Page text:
Officials from national credit union associations across Africa exchanged ideas on how to get their member institutions to prepare for increasing liquidity concerns caused by the COVID-19 crisis during an April 29 webinar presented by World Council of Credit Unions (WOCCU) and the African Confederation of Cooperative Savings and Credit Association (ACCOSCA).
Credit unions, called savings and credit cooperatives (SACCOs) in many African countries, are suffering as a result of economic restrictions put in place due to the COVID-19 crisis. Many of their members have been laid off and are withdrawing more cash than normal, while also seeking loan moratoriums or restructuring at the same time. The result has been a tightening of liquidity for many credit unions across the continent. At the same time, Fumbani Nyangulu, CEO of MUSCCO in Malawi, noted that due to caution in placing long-term loans during the economic downturn, some credit unions are experiencing excess liquidity.
George Ombado, executive director of ACCOSCA, urged leaders from the national credit union associations to advise their member credit unions to be more proactive than reactive in meeting those liquidity challenges and addressing them cooperatively.
“COVID-19 is a disruption and there are many other disruptions that will still come. So, we need to find a way to be more proactive by developing things that might help us,” said Ombado.
Short- and long-term solutions
World Council technical advisors laid out short-, medium- and long-term strategies for alleviating those concerns.
One of the primary short-term actions suggested was to temporarily suspend or delay dividend payments to shareholders. Several national association officials said many credit unions were already doing this.
“We’ve also informed credit unions to halt all capital expenditure projects so they do not put undue pressure on themselves. Some of the projects can be postponed, so it doesn’t create a lot of liquidity issues for the credit union,” said Solomon Owusu Nyarko, deputy general manager of operations for Ghana Co-Operative Credit Unions Association, which also instructed member credit unions to reduce operating costs.
WOCCU Technical Advisor Jean Thiboutot advised that credit unions should seek out multiple funding options and lines of credit as well—both of which should be as diverse as possible.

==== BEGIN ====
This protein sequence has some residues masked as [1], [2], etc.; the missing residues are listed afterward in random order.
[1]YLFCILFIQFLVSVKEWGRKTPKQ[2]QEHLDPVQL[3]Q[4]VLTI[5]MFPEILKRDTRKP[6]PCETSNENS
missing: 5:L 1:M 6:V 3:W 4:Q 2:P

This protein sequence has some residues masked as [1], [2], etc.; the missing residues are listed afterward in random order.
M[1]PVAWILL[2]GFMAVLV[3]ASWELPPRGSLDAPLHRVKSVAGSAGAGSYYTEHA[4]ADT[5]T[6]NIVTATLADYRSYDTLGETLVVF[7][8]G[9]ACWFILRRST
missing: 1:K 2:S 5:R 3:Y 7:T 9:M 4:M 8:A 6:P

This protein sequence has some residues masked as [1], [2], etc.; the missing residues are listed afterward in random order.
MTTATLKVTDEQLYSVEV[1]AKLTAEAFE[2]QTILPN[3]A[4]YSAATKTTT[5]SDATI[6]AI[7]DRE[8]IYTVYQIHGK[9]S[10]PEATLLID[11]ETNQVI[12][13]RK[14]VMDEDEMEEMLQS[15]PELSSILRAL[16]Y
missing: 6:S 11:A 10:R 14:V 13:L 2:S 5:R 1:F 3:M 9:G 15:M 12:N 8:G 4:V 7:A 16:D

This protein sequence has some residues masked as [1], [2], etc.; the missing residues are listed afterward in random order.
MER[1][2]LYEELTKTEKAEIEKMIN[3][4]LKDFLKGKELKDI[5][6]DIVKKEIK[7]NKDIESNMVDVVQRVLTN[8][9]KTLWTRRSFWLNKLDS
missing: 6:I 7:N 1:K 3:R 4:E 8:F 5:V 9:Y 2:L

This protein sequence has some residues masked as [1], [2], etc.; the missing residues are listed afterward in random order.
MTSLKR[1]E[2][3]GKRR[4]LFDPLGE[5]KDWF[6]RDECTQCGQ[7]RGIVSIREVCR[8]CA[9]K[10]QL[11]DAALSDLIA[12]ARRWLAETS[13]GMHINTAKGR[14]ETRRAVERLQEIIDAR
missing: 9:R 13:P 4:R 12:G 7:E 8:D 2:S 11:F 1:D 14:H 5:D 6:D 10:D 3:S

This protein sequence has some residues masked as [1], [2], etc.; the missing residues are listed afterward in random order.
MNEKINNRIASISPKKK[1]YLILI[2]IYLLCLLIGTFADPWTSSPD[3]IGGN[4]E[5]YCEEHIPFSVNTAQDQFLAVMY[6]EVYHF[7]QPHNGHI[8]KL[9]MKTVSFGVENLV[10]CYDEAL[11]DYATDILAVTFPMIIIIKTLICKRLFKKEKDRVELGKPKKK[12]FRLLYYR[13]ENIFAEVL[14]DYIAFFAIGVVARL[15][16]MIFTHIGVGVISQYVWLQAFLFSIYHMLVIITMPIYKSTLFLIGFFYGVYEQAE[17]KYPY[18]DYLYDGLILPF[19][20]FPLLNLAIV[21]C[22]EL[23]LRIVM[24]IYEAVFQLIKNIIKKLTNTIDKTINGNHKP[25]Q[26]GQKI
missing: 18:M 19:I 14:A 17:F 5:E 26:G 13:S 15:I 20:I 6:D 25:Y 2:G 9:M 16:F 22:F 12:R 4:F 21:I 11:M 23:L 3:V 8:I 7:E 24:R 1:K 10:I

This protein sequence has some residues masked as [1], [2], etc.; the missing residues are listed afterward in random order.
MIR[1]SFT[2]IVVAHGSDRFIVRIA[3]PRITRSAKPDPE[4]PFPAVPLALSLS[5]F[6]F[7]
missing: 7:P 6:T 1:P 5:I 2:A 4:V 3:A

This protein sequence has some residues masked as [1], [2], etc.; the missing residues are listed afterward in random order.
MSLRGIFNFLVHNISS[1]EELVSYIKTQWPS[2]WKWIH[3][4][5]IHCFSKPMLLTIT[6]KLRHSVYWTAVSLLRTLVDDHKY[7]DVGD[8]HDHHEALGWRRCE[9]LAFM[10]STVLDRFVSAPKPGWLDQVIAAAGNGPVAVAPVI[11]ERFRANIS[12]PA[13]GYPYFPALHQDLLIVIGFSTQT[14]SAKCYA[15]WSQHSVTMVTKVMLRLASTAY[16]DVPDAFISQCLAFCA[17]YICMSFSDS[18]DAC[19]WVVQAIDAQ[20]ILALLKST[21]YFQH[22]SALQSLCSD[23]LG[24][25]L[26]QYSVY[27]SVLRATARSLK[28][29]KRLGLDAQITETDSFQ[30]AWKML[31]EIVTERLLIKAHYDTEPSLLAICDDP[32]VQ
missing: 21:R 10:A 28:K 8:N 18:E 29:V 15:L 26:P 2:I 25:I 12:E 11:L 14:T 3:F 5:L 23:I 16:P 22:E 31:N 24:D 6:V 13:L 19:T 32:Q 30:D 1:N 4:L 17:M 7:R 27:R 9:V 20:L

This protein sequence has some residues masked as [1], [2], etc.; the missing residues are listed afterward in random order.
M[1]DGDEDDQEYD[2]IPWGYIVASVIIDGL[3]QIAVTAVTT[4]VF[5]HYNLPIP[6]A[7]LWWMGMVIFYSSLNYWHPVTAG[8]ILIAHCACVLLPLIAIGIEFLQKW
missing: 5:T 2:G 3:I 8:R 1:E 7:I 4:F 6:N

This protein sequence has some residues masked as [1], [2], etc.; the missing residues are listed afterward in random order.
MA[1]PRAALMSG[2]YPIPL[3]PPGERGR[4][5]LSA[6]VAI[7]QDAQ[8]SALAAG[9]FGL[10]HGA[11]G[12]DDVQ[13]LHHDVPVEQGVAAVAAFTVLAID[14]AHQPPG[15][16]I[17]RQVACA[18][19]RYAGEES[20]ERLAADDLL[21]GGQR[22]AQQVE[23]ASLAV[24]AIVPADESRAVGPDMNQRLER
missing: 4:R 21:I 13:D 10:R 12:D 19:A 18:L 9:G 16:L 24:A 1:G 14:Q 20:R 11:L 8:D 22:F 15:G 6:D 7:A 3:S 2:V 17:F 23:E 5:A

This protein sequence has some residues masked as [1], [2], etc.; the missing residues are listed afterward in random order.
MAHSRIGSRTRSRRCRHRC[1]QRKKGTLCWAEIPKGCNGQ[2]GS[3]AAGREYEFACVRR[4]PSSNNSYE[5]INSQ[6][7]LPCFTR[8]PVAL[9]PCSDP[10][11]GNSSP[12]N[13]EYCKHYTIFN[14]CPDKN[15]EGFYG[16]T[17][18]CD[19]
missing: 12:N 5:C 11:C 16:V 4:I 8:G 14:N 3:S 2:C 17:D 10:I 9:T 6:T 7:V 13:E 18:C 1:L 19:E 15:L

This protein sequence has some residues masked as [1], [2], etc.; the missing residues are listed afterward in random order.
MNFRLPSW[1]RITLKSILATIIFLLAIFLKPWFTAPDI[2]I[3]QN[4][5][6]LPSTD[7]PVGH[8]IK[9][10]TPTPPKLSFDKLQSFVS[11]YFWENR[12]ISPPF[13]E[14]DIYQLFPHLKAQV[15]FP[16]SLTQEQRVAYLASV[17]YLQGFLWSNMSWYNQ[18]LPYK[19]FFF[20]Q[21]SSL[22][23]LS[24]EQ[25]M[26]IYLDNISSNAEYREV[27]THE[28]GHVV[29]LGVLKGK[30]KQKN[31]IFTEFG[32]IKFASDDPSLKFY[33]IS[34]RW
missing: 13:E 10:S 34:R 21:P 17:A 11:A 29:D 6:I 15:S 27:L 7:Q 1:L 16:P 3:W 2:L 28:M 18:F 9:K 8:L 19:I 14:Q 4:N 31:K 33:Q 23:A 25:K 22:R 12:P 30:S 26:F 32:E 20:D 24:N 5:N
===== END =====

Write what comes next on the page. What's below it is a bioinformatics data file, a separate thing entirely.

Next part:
But with the crisis continuing to unfold, WOCCU advisors said it would be important for all credit unions to run stress tests to forecast liquidity levels one year out.
“This forecast then needs to be tracked and monitored on a monthly rolling basis, so that we know where we are. And most importantly, it will provide greater transparency into significant cash outflows,” said Raphael Kuria of WOCCU Kenya.
Kuria said putting a plan like that in place will also help credit unions to not be “caught flat-footed” the next time an economic crisis arises.
National associations are being proactive in engaging with their regulators as well as their member SACCOs. Foday Sanyang, General Manager of NACCUG in The Gambia, reported having visited 92% of the credit unions in his country, engaging with boards of directors on how to manage liquidity and other measures to remain in business.
Technology is no longer a luxury
Several presenters also stressed the COVID-19 crisis should be a wake-up call to credit unions that don’t currently offer many or any digital banking options.
“All of our members should be connected through the kind of technology where all of the credit unions or societies (SACCOs) in that particular region have invested in, so that even when we have pandemics—we are still in business; we can still provide services,” said Solomon Atsiaya Angutsa, CEO of Kenya Police SACCO Society.
Cooperativism at work
Atsiaya Angutsa said credit unions should also take this opportunity to do more to educate members about the importance of growing their savings during good economic times. His was one of many comments made during the webinar about the importance of helping members manage their own liquidity.
Baboucarr Joof of the Gambia Teachers Credit Union likewise described the proactive ways they are managing their own financial health, as well as the practical support they are giving members to help them avoid panic food buying. The Gambia Teachers Union is both preventing runs and also tapping into the cooperative spirit by partnering with food suppliers and consumer cooperatives to provide food items to SACCO members.
The cooperative spirit extends to liquidity management as well. Several national associations are activating their Central Finance Facilities to manage both excess liquidity and lack of liquidity across credit unions.
You can watch the webinar in its entirety on World Council of Credit Unions’ YouTube Channel.
World Council's Technology and Innovation for Financial Inclusion (TIFI) Project team helped facilitate this webinar. TIFI funded by the USAID Cooperative Development Program.